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Editorials on J. Michael Bailey’s The Man Who Would Be Queen (2003-2004)

Editorials on J. Michael Bailey’s The Man Who Would Be Queen (2003-2004)

©2003, 2004, 2013 by Dallas Denny







Source: Denny, Dallas. (2003, Fall). The man who would write about queens. Transgender Tapestry, 103, p. 7.


The Man Who Would Write About Queens


If Michael Bailey had purposefully set out to write a book that deliberately demeaned its subjects; if he had set a goal of eroding any respect he might have had as a scientist; if he had intended to subject himself to scorn and derision, he could hardly have done better than producing the inappropriately subtitled The Man Who Would Be Queen: The Science of Gender-Bending and Transsexualism.

The primary title is intentionally insulting to gay men and transgendered and transsexual people. The content continues this theme of derision. Bailey makes sweeping pronouncements and grand generalizations that go far beyond any existing data. He doesn’t even bother to reproduce the few data that exist, preferring instead to refer to his findings and the findings of others in a vague fashion before moving on to absolutist statements. He barely conceals subthemes of his erotic interest in transsexual women and his glee at promoting stereotypes that have proven to be harmful and insulting.

The Man Who Would Be Queen is a sadistic book, one that deliberately belittles and ridicules. Its mean spirit far outweighs any redeeming qualities it might possess. It is a shameful book by a shameless author who should not be surprised at the scorn and disdain to which he has subjected himself.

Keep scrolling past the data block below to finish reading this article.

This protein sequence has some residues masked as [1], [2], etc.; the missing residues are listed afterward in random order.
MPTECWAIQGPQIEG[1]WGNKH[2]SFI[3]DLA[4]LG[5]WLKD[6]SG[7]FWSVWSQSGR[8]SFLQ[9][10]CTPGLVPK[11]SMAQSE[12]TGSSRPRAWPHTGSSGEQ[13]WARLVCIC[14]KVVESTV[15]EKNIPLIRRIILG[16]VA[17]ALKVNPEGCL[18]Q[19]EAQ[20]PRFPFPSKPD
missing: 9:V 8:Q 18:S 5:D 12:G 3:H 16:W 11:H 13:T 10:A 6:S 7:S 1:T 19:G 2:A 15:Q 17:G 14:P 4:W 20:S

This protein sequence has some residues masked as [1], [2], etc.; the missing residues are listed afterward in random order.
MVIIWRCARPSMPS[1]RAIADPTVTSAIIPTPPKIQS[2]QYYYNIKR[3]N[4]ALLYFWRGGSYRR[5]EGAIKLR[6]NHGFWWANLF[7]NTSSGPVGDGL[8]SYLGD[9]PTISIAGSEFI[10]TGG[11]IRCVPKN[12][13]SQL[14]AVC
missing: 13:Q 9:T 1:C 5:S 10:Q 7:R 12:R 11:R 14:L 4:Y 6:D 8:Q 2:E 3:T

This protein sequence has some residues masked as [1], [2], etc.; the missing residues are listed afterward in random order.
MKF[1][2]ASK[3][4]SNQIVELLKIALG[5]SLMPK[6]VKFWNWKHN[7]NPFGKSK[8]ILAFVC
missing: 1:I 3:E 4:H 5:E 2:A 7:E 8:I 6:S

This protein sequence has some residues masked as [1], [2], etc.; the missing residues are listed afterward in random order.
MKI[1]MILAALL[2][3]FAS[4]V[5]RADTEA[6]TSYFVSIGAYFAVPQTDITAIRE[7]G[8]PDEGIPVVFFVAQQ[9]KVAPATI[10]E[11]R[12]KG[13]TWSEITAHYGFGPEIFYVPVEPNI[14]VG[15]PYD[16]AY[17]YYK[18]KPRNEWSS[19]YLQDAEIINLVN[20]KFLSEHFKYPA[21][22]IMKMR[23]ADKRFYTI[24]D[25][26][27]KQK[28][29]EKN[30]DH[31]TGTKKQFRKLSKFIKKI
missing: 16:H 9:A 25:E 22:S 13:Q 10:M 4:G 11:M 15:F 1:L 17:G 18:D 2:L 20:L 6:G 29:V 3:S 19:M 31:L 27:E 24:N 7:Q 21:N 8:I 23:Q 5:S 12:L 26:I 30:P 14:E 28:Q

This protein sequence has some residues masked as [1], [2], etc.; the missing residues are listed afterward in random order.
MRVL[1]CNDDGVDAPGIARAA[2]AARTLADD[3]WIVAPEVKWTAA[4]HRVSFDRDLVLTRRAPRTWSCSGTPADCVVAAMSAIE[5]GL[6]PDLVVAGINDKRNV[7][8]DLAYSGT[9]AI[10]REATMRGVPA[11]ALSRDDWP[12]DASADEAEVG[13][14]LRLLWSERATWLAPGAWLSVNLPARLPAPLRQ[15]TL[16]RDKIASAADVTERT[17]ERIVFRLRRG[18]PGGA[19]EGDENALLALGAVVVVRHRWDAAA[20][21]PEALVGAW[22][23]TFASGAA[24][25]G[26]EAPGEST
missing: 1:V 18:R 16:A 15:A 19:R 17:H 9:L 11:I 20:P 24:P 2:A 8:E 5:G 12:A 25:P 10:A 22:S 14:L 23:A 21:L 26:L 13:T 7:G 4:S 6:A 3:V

Source: Denny, Dallas. (2004, Winter). The ups and downs of J. Michael Bailey. Transgender Tapestry, 104, pp. 53-54.


The Ups and Downs of J. Michael Bailey


J. Michael Bailey is Chair of the Department of Psychology and Professor at Chicago’s prestigious Northwestern University. A Ph.D. graduate of Louisiana’s Baylor University, he is trained in clinical psychology and known as a sexologist. The bulk of his research has concerned the behavioral and vocal mannerisms of gay men.

This year, Bailey made a play for the big time— if one considers the talk show and lecture circuit the big time— via a book published under the imprint of the prestigious National Academies of Science. The title is The Man Who Would be Queen: The Science and Psychology of Gender-Bending and Transsexualism.

This choice of title is unfortunate in any number of ways. First, despite Bailey’s claims otherwise, it is deliberately sensationalistic, misleading, and demeaning to the purported subject population. It seems designed to sell books rather than describe what Bailey’s book is about. There is, in fact, no man “who would be queen.” Second, most of the book is devoted to male homosexuality rather than transsexualism; why does the subtitle not reflect this? Third, and far worse, both the author and publisher have touted the book as being based on science and research. It is not science. Fortunately, most reviewers have recognized this. Finally, both the subtitle and NAS imprint imply that Bailey has widespread knowledge of transsexualism. This is not true; Bailey met his (few) transsexual subjects in Chicago’s gay and trans bar scene at two of the morning. Moreover, according to at least five transsexual women who have filed complaints at Northwestern in regard to Bailey’s behavior, he misled them by not telling them that they were research subjects. Bailey is now under investigation by Northwestern— a most serious matter.

Bailey’s book is important because it has brought to the forefront two issues; gay femininity and autogynephilia. Gay men have been slow to react to the exaggerated and stereotypic pictures Bailey paints of them in his books and at his lectures, but transsexuals, outraged by Bailey’s blanket statements that he “knows” their intimate psychologies and his intimations that if transsexuals disagree with his assessments of them, they’re lying, have been quick on the uptake. Reactions have been critical and in some cases personal.